I have the working day dilemma too. Don't always get a chance to do all the folds so give it a good knead before setting off to work and then shape into the cane bannetons as soon as I walk in the door. Still tastes delicious!
And that's the main thing, right? Whatever works rules! I too am a great believer in being pragmatic, especially if the alternative is not having enough time to bake!
Thanks for introducing your friends to us! And they all bake such beautiful and delicious looking bread! I love Norwich Sourdough, I just baked one with sunflower kernels, poppyseed and grind flax seed: delicious as always.
Hello Connie, thank you for stopping by! Sorry it took me a while to respond: I have been without the Internet for a few days. I would love to see a picture of your multigrain Norwich bread. It must be gorgeous!
My Italian Smörgåsbord says
hi MC… left you a comment here already but I can't see it… mysteries of the net.
I am totally impressed by this bread. what does she do that I don't do? 🙂 I guess the fact that she leaves the levain ferment for a whole night, at lower temperature, may be part of it. then maybe the oven technique. absolutely beautiful pictures you took, especially those of the animals. and I am always enchanted by your writing.
My Italian Smörgåsbord says
oh my… this is another post on the same woman… lol. that's why I could not find my comment 🙂 forgive me, I just woke up.
and here I got the method for the bread too…
I do use retardation in the fridge, but I guess it is not the same as 12 hours in a cool room (could be something like 14 degrees Celsius? that would be nice because it would not stop the fermentation like the fridge does.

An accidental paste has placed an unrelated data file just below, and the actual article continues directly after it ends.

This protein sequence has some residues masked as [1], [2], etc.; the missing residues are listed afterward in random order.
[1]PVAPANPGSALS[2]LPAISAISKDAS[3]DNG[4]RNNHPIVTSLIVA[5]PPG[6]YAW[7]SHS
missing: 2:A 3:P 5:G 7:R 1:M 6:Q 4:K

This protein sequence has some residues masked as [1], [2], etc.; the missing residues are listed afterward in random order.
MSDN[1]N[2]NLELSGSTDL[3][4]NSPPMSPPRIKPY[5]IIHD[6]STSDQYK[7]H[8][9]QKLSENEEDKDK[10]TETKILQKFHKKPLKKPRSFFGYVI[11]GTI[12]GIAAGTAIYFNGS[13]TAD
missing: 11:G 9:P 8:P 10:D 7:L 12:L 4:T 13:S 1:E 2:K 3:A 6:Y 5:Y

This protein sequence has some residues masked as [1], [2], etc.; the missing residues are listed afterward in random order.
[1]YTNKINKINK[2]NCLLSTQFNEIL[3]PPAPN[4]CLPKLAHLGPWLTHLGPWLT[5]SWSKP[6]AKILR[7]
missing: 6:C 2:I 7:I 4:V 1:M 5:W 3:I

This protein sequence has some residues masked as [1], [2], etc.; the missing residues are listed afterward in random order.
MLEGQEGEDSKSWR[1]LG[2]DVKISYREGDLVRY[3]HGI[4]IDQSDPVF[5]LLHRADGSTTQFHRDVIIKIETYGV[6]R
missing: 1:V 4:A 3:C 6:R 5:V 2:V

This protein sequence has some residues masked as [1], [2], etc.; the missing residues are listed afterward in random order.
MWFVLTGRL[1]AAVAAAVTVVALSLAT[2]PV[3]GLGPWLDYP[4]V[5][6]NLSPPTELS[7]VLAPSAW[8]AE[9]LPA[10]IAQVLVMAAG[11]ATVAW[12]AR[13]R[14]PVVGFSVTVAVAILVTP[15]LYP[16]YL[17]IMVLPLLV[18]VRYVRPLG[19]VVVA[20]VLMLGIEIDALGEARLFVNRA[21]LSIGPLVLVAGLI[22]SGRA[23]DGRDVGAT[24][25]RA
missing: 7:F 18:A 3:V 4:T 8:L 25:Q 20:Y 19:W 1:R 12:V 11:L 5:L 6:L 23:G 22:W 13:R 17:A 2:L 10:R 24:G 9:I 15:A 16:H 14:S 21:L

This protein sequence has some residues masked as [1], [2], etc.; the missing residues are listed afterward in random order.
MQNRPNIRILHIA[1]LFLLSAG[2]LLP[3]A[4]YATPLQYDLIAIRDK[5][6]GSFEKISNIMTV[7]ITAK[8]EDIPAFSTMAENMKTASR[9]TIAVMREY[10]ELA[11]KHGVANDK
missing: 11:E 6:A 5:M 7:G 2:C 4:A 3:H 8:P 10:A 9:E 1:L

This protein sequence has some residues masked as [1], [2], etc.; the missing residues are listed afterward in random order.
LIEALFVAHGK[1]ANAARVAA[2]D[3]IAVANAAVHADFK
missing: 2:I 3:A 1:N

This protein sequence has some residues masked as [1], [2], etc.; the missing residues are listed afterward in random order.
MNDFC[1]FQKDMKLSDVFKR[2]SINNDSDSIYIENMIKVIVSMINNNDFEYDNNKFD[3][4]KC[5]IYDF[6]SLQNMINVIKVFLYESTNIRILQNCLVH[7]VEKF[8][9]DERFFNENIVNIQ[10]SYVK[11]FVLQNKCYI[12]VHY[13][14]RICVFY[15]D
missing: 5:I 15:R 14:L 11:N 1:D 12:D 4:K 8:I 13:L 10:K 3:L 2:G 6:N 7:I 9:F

I think maybe the temperature in the cool room is around 55 F (which might be 12 or 13 C, I am not sure) but in any case it is a huge plus to be able to bypass the fridge completely. I wish I had a cold room too. But the best I can do is the garage and it is too cold most of the winter and of course too warm the rest of the year. There might be a few weeks where it would be okay but I can never be sure that the temperature won't drop too low during the night…
Collin Morris says
What a disaster! I should’ve known. A 12 hr ferment followed by a 12 hr proof?! Only possible if your starter is half-dead and/or your “cool” room temp is like a refrigerator! Waaaaaay overproofed. Very disappointed.
So sorry to read your dough overproofed. And yes you are right, I should have stressed the fact that most of the year the room where Diane retards her bread is at 55°F. Her starter is definitely not half dead (in fact super lively) and her bread turns out beautiful each time. I will modify her recipe to indicate the right temperature for the proofing.
Something I’d like to stress though: never go blindly by a recipe. As opposed to cake batter, bread dough is alive. Your dough will tell you when it is ready to put in the oven and you’ll be the judge of that, no matter what the recipe says. Different flours, different starter, different weather, different temperatures, all this plays a role. If you press the dough slightly with your finger and it resists, then you know it is still proofing. If a bit later, you do the same and it yields a bit, then you know it is ready. The more you practice, the easier it will become to make the right call.